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    ABSTRACT: DNA vaccination with plasmid has conventionally involved vectors designed for transient expression of antigens in injected tissues. Next generation plasmids are being developed for site-directed integration of transgenes into safe sites in host genomes and may provide an innovative approach for stable and sustained expression of antigens for vaccination. The goal of this study was to evaluate in vivo antigen expression and the generation of cell mediated immunity in mice injected with a non-integrating plasmid compared to a plasmid with integrating potential. Hyperactive piggyBac transposase-based integrating vectors (pmhyGENIE-3) contained a transgene encoding either eGFP (pmhyGENIE-3-eGFP) or luciferase (pmhyGENIE-3-GL3), and were compared to transposase-deficient plasmids with the same transgene and DNA backbone. Both non-integrating and integrating plasmids were equivalent at day 1 for protein expression at the site of injection. While protein expression from the non-integrating plasmid was lost by day 14, the pmhyGENIE-3 was found to exhibit sustained protein expression up to 28 days post-injection. Vaccination with pmhyGENIE-3-eGFP resulted in a robust CD8(+) T cell response that was three-fold higher than that of non-integrating plasmid vaccinations. Additionally we observed in splenocyte restimulation experiments that only the vaccination with pmhyGENIE-3-eGFP was characterized by IFNγ producing CD8(+) T cells. Overall, these findings suggest that plasmids designed to direct integration of transgenes into the host genome are a promising approach for designing DNA vaccines. Robust cell mediated CD8(+) T cell responses generated using integrating plasmids may provide effective, sustained protection against intracellular pathogens or tumor antigens.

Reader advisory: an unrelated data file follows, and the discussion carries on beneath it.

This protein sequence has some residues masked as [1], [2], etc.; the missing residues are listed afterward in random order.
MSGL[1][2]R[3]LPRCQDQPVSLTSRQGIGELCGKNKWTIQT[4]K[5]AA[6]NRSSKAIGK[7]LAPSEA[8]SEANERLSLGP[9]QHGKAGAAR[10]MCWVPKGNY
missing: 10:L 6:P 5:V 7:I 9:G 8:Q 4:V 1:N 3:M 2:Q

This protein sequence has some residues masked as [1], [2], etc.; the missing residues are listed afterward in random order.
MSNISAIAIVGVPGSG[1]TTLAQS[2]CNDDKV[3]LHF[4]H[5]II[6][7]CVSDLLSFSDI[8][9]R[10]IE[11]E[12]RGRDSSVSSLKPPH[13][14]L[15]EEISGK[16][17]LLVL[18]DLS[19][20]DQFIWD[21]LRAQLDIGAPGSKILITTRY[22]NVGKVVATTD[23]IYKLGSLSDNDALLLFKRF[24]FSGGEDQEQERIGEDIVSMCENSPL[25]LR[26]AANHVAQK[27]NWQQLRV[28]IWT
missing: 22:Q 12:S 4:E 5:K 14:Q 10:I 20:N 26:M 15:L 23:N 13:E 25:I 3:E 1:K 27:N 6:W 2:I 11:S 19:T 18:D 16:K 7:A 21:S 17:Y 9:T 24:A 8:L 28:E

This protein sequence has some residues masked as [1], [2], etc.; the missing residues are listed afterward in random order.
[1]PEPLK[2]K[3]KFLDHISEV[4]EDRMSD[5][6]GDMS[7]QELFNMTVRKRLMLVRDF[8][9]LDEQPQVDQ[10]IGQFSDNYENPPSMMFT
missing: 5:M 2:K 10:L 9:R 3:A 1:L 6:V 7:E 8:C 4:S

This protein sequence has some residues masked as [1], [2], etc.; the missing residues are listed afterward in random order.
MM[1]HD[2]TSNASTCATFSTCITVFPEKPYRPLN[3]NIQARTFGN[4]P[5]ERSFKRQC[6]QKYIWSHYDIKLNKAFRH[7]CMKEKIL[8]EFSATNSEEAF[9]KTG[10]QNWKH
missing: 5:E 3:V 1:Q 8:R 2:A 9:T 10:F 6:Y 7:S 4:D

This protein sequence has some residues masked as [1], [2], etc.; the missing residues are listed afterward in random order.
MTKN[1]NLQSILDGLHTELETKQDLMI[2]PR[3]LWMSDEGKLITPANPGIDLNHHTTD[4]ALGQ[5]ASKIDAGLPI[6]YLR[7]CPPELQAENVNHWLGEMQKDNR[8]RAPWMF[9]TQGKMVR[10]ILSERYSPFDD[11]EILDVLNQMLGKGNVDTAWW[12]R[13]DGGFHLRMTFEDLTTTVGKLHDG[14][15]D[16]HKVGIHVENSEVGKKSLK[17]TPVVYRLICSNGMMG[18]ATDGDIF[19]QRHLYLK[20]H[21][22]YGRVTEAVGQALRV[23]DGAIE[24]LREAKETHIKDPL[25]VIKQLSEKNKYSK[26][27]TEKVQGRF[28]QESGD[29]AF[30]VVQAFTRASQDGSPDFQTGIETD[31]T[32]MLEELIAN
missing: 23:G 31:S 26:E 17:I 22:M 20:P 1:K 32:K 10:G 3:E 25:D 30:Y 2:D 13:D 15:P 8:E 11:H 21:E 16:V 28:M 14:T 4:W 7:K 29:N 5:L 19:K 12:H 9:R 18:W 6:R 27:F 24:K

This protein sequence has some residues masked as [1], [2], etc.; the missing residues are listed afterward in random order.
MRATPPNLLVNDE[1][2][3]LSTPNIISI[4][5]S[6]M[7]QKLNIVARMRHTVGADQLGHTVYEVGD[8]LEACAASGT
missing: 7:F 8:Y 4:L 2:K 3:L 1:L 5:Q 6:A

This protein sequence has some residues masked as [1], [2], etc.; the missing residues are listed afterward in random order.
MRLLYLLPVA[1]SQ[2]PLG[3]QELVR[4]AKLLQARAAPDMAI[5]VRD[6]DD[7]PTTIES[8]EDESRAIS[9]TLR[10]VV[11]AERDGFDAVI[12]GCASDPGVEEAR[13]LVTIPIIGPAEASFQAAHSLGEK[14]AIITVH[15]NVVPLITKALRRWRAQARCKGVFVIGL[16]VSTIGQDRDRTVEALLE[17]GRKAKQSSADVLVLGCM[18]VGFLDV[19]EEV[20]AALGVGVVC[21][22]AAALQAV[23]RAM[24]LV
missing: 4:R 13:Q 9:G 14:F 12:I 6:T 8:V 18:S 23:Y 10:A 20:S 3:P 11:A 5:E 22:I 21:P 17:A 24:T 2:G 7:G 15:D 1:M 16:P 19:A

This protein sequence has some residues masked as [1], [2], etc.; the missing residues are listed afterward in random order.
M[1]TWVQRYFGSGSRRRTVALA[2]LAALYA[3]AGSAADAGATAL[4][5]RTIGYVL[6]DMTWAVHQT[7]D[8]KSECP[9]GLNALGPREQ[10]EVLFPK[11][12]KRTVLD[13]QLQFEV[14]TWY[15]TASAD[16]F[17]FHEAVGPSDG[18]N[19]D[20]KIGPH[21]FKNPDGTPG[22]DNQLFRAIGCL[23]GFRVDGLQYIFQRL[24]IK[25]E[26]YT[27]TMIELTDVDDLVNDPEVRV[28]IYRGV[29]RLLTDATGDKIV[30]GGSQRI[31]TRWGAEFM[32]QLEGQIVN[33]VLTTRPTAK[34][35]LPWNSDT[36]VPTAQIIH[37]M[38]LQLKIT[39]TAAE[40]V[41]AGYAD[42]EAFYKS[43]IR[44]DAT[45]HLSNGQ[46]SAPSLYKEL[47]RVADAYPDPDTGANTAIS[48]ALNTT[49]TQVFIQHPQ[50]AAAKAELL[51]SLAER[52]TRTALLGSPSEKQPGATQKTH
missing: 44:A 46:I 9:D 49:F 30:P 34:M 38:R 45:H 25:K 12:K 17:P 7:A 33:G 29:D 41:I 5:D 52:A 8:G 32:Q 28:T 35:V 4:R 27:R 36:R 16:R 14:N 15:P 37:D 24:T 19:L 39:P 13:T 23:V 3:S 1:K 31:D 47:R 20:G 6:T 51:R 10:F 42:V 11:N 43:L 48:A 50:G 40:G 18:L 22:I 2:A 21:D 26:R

Vaccine 02/2014; 32(15). DOI:10.1016/j.vaccine.2014.01.063 · 3.62 Impact Factor
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    • "In vaccination trials, the use of adjuvants to enhance the quality of antibody response to vaccination [36], nucleic-acid based methods for the delivery of antigen [37] [38] [39] [40], and the administration of more than one type of vaccine to boost immunogenicity [41] [42] [43] have been attempted. However, effective vaccines for these viruses remain elusive. "
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    ABSTRACT: Vaccines that elicit a protective broadly neutralizing antibody (bNAb) response and monoclonal antibody therapies are critical for the treatment and prevention of viral infections. However, isolation of protective neutralizing antibodies has been challenging for some viruses, notably those with high antigenic diversity or those that do not elicit a bNAb response in the course of natural infection. Here, we discuss recent work that employs protein engineering strategies to design immunogens that elicit bNAbs or engineer novel bNAbs. We highlight the use of rational, computational, and combinatorial strategies and assess the potential of these approaches for the development of new vaccines and immunotherapeutics.
    FEBS letters 10/2013; 588(2). DOI:10.1016/j.febslet.2013.10.014 · 3.17 Impact Factor